Aerial view of island of Pulau

Alice Pell (Vice-provost for International Programs) is leading the development of a new climate change adaptation program at Cornell, involving faculty from humanities, social sciences and natural sciences. 

New Climate Change Adaptation Program

January 11, 2012

Aerial view of island of Pulau

Alice Pell (Vice-provost for International Programs) is leading the development of a new climate change adaptation program at Cornell, involving faculty from humanities, social sciences and natural sciences.

Alice PellAlice Pell (VP-IR)

Designed to be responsive to Bruce Albert’s Frontiers of Science program to develop the next generation of Indonesian and American science leaders, the developing partnership between University Indonesia (UI) and Cornell has already resulted in a new climate change center at UI. A new AIFIS Center,  based at the Sampoerna Foundation in Jakarta was established by Cornell researchers Martin Hatch (EAP), Eric Tagliacozzo (HIST), and Thomas Pepinsky (GOVT) and will provide a platform for new  Indonesia programs. The climate adaptation group, including David Wolfe (HORT), is developing a project that will focus on promoting greener farming methods, reduced deforestation and resulting better health for downstream coral reefs.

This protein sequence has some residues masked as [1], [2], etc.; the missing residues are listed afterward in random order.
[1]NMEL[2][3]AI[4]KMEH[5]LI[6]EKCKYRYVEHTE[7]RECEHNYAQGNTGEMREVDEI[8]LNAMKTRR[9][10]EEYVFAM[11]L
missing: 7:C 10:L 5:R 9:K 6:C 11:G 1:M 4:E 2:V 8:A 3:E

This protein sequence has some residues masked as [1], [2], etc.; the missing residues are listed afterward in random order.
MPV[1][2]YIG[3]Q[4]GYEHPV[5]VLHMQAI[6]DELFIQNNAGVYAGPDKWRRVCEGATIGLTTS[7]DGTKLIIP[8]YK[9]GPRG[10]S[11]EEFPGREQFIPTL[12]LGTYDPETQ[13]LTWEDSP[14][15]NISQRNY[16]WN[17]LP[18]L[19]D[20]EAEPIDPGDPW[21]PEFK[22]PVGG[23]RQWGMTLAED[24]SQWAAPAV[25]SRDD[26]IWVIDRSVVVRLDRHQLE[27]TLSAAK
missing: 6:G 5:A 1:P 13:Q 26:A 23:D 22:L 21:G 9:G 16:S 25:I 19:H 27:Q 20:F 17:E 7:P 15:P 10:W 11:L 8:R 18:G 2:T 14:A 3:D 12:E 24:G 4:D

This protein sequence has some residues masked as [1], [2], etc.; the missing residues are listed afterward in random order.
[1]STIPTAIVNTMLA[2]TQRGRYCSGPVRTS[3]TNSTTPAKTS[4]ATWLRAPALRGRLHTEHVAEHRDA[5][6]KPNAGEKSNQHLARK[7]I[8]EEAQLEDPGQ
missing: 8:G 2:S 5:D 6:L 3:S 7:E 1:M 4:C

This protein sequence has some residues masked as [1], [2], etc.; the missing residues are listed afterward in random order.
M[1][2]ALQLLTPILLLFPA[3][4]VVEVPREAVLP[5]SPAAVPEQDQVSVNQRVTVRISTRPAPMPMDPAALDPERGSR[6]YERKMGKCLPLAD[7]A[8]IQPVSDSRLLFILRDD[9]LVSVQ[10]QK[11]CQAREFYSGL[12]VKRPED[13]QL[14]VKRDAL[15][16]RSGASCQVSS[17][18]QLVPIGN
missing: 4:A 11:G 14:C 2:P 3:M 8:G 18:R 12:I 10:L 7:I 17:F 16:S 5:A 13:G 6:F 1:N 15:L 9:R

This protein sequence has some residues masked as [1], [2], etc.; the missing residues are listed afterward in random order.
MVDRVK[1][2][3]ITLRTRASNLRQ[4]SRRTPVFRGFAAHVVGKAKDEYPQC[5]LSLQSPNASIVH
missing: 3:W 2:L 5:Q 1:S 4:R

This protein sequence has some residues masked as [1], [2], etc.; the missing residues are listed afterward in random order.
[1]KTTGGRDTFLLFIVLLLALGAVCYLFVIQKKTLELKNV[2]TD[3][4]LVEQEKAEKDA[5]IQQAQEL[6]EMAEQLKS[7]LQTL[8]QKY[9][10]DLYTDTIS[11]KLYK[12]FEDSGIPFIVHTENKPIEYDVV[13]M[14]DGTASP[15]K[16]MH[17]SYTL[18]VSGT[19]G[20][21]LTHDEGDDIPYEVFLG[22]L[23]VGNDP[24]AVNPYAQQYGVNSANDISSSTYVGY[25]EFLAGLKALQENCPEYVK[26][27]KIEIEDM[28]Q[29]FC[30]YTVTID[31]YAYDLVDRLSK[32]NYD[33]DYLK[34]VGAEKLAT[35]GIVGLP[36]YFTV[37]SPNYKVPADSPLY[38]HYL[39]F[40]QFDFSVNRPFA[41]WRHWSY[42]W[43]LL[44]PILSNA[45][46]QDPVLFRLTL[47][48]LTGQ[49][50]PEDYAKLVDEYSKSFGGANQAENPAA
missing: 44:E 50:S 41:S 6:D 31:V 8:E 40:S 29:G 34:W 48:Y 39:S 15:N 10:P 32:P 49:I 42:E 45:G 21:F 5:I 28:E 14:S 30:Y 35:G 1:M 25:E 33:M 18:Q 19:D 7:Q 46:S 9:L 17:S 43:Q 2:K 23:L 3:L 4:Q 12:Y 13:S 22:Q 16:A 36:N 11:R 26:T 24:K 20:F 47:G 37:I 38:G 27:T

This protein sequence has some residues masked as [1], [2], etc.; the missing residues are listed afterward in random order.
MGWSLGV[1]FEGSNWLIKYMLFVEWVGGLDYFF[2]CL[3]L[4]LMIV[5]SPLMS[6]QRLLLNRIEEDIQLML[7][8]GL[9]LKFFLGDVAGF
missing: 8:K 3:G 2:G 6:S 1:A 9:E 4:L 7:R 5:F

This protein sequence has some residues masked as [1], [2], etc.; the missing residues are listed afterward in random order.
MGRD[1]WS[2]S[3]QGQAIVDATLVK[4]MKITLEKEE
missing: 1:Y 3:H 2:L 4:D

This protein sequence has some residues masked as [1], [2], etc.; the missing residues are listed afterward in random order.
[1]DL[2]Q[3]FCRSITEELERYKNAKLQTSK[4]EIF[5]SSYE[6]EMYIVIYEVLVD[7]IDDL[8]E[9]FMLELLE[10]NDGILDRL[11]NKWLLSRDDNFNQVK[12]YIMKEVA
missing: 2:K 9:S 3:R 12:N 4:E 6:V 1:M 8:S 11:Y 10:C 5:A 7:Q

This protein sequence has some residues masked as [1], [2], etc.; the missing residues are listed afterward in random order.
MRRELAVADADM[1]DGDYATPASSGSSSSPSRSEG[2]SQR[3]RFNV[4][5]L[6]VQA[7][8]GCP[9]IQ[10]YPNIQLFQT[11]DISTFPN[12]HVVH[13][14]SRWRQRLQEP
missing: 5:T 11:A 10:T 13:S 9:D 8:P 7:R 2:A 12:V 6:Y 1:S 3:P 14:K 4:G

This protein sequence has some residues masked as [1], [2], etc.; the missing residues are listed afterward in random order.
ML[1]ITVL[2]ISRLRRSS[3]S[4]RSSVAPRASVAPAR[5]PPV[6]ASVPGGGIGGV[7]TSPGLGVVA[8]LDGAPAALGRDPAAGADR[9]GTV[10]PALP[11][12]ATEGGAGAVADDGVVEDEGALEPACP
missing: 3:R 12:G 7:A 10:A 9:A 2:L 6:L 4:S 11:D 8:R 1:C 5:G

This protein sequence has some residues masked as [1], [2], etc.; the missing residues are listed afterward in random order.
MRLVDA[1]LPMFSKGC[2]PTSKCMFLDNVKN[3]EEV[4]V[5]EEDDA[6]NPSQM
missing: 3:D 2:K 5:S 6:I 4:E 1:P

For the downstream coral reefs, Drew Harvell (EEB) is continuing her collaboration with the World Bank program COREMAP, to study the success of 350 village-based marine protected areas in promoting coral health. Sites in Indonesia are the epi-center of coral and fish bio-diversity, with spectacularly diverse and productive marine

Drew HarvellDrew Harvell, ACSF Associate Director - Environment

ecosystems. The healthy ecosystem provides critical ecosystems services of abundant fisheries, shore barriers, water filtration and reservoirs for untold biodiversity. But already, climate impacts are being felt in the intrusion of warm temperature anomalies which are compromising coral health and leading to bleaching and disease. Harvell, with colleagues from Guam and Australia, taught the first coral health workshop in Sulawesi, a precursor to monitoring improved coral health. The next stage of the project will involve developing reef-based enterprise programs.